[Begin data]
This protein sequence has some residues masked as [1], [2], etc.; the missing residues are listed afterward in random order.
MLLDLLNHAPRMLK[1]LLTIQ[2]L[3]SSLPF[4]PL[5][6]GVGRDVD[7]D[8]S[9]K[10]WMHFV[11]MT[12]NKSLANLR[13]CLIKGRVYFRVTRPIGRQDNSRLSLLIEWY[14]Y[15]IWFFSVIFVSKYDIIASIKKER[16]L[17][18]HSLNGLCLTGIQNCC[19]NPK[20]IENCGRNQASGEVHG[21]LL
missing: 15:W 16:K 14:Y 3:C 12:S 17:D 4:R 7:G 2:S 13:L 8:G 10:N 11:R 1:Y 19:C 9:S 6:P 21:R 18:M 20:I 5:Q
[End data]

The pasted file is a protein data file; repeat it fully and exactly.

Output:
This protein sequence has some residues masked as [1], [2], etc.; the missing residues are listed afterward in random order.
MLLDLLNHAPRMLK[1]LLTIQ[2]L[3]SSLPF[4]PL[5][6]GVGRDVD[7]D[8]S[9]K[10]WMHFV[11]MT[12]NKSLANLR[13]CLIKGRVYFRVTRPIGRQDNSRLSLLIEWY[14]Y[15]IWFFSVIFVSKYDIIASIKKER[16]L[17][18]HSLNGLCLTGIQNCC[19]NPK[20]IENCGRNQASGEVHG[21]LL
missing: 15:W 16:K 14:Y 3:C 12:S 17:D 4:R 7:G 2:S 13:L 8:G 10:N 11:R 1:Y 19:C 9:S 6:P 21:R 18:M 20:I 5:Q